Jameson, Joan (1892–1953), still life, figure and landscape painter, was born Joan Moira Maud, in London on 4 October 1892, elder of the two daughters of Sir Richard John Musgrave , 5th baronet, DL and JP of Tourin, Cappoquin, Co. Waterford, and Jesse Sophia, daughter of the Rt Hon. Robert Dunsmuir of Victoria, British Columbia, Canada. She was educated at home and in Paris, where she studied art at the Académie Julian. She married Thomas Ormsby Jameson of Rock House, Ardmore, Co. Waterford, captain of the rifle brigade, on 11 June 1920. They lived in London until 1929 and, when her father died, returned to live in Tourin, Waterford. Her husband was a noted sportsman and played cricket for England.
Jameson continued to make regular visits to London, which offered a greater choice of venues for exhibiting. Three of the London galleries showed her work: the Goupil, the Redfern, and the Leicester, which gave her two one-person shows, in 1933 and 1937, in which she exhibited over sixty paintings. In Dublin, in contrast, the small gallery of the Dublin Painters Society at 7 St Stephen's Green provided the only outlet for contemporary artists working outside the academic tradition and, as a member, she exhibited there regularly (1938–48).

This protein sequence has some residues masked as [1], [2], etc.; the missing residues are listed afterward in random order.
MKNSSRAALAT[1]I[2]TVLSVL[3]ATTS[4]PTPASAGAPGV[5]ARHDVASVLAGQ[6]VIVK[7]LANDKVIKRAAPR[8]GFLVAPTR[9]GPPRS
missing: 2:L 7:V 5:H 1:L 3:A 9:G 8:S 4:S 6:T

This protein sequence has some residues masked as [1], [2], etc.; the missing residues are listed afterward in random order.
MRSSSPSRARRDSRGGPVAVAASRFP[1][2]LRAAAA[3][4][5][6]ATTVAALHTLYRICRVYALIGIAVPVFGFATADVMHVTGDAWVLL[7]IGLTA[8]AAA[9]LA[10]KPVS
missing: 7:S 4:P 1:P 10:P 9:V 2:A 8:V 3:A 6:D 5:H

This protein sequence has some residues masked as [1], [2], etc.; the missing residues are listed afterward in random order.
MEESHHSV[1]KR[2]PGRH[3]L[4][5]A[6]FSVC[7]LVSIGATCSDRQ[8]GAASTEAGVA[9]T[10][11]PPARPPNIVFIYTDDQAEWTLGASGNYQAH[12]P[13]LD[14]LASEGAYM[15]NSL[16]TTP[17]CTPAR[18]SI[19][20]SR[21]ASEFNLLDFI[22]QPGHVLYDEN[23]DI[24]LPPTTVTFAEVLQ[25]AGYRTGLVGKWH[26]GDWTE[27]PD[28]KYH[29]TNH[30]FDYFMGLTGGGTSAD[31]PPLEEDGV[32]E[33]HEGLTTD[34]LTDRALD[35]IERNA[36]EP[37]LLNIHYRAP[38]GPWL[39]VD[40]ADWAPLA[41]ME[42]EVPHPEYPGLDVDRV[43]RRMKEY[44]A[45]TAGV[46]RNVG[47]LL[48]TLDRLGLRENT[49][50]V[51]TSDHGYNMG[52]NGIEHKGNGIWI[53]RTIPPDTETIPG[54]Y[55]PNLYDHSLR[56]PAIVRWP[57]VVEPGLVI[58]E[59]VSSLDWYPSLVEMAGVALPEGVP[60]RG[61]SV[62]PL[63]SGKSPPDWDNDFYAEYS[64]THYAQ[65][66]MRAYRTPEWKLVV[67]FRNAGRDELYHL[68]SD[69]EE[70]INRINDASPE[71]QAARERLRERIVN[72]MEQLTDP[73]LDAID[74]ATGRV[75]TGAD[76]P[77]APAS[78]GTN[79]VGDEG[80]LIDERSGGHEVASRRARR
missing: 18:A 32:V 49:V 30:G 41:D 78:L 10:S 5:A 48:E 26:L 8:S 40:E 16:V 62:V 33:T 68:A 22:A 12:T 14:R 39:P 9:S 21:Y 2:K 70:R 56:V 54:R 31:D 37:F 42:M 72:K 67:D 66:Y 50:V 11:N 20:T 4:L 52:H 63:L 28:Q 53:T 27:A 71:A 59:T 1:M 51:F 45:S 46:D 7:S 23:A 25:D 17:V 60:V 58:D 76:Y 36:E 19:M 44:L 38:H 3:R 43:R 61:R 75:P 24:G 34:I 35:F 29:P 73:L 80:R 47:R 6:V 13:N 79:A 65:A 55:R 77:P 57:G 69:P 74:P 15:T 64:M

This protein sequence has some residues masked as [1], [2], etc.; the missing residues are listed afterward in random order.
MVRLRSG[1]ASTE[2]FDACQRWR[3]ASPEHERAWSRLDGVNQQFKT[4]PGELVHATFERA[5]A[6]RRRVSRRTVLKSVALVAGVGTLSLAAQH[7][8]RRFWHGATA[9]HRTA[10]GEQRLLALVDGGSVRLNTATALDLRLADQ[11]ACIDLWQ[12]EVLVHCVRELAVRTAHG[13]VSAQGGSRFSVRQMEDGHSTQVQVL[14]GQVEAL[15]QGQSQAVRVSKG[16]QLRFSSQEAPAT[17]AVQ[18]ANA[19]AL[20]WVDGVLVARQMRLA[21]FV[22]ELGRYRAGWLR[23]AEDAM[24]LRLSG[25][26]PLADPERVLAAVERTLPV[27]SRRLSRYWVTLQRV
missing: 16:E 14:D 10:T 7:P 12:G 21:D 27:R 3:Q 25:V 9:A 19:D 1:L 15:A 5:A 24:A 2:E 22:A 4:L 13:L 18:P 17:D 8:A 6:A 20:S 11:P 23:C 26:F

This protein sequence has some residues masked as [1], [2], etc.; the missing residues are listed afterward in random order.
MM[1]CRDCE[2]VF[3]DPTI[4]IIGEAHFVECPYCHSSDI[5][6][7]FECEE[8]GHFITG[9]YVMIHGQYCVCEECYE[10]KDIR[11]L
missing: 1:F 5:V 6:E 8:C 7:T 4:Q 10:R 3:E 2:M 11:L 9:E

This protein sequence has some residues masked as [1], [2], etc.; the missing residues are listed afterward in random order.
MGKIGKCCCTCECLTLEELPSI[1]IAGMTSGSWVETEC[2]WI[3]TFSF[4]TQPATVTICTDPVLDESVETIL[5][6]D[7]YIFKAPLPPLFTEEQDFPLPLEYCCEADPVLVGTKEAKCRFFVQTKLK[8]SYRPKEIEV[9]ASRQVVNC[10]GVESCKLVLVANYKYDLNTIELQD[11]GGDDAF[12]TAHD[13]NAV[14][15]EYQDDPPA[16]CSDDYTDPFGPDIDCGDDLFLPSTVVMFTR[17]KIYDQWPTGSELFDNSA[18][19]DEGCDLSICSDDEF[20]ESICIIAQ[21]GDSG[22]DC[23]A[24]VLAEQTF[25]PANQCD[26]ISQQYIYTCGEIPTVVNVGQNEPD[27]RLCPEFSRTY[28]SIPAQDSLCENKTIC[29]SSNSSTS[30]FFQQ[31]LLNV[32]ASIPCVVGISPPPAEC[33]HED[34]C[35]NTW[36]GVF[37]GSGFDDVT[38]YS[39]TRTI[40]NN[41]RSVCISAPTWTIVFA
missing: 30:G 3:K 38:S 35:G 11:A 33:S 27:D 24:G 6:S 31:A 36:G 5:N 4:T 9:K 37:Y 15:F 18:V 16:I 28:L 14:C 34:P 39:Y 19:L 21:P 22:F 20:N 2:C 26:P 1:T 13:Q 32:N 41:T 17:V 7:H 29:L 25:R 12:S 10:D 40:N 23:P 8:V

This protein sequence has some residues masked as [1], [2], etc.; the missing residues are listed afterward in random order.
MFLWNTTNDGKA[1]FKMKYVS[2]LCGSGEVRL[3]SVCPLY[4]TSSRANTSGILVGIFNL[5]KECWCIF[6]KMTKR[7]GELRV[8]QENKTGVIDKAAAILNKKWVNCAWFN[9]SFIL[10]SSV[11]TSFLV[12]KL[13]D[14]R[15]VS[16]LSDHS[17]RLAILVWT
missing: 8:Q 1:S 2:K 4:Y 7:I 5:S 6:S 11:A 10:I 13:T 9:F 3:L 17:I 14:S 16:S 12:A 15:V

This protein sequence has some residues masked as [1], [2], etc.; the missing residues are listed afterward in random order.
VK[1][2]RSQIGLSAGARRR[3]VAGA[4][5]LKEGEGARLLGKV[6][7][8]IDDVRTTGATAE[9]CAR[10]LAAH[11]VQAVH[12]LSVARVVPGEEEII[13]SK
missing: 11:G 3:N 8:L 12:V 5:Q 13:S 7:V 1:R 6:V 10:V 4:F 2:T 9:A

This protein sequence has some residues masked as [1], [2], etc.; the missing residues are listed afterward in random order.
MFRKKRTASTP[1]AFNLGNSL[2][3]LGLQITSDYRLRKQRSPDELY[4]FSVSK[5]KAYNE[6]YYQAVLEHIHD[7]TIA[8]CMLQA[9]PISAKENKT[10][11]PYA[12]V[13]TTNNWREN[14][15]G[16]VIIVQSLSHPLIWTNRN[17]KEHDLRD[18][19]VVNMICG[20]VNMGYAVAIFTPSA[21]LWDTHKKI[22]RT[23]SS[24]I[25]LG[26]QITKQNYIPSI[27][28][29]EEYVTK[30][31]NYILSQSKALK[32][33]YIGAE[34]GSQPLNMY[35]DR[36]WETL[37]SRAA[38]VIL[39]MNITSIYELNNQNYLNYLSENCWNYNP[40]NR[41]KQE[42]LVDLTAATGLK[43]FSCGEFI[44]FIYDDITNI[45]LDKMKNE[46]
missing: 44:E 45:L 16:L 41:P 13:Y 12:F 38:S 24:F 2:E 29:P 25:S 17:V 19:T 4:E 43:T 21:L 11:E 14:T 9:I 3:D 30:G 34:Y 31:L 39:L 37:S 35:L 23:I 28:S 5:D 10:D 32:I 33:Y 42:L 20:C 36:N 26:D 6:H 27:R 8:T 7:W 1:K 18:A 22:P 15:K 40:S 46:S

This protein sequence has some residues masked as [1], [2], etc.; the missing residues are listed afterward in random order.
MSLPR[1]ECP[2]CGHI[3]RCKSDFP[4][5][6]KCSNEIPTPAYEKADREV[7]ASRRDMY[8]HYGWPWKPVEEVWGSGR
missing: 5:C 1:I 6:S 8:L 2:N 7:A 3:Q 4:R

Jameson was a prolific artist of considerable talent and her work always attracted critical attention, particularly from 1943 when she started showing with the Irish Exhibition of Living Art; she continued to show there until 1953. Edward Sheehy, who wrote the ‘Art notes’ for the Dublin Magazine, noted her as a painter of ‘courage and distinction’, particularly in her dramatic handling of the nude, and her decorative treatment in ‘Red lilies’ (1948 exhibition); he also praised her handling of colour (1949 exhibition). Eric Newton, an independent art critic from England, selected the entries for the Living Art exhibition in 1951, and James White in the Bell praised his good taste in his choice of Jameson's ‘Mother and child’, which was shown with the smaller works. She had moved at this stage from Tourin to her husband's family home, Rock House, Ardmore, Co. Waterford. Her work was included in the Contemporary Irish Art Exhibition at Aberystwyth, Wales, in 1953.
Her social circle was large and varied, and many of her friends were from the artistic and literary community. Norah McGuinness (qv) and the writer Molly Keane (qv) were especially close to her and were regular visitors to her house. She had two sons, William Shane Musgrave and Julian Richard Musgrave. She died 22 September 1953 and was buried at Ardmore, Co. Waterford. Her headstone was carved, complete with palette and brushes, by the sculptor Seamus Murphy (qv). In her memory a selection of her work, on loan from her husband and friends, was shown at the Irish Exhibition of Living Art in 1954. The most recent exhibition of her work was a 1989 retrospective held at the Crawford Municipal Art Gallery, Cork, and in the RHA Gallagher Gallery, Dublin.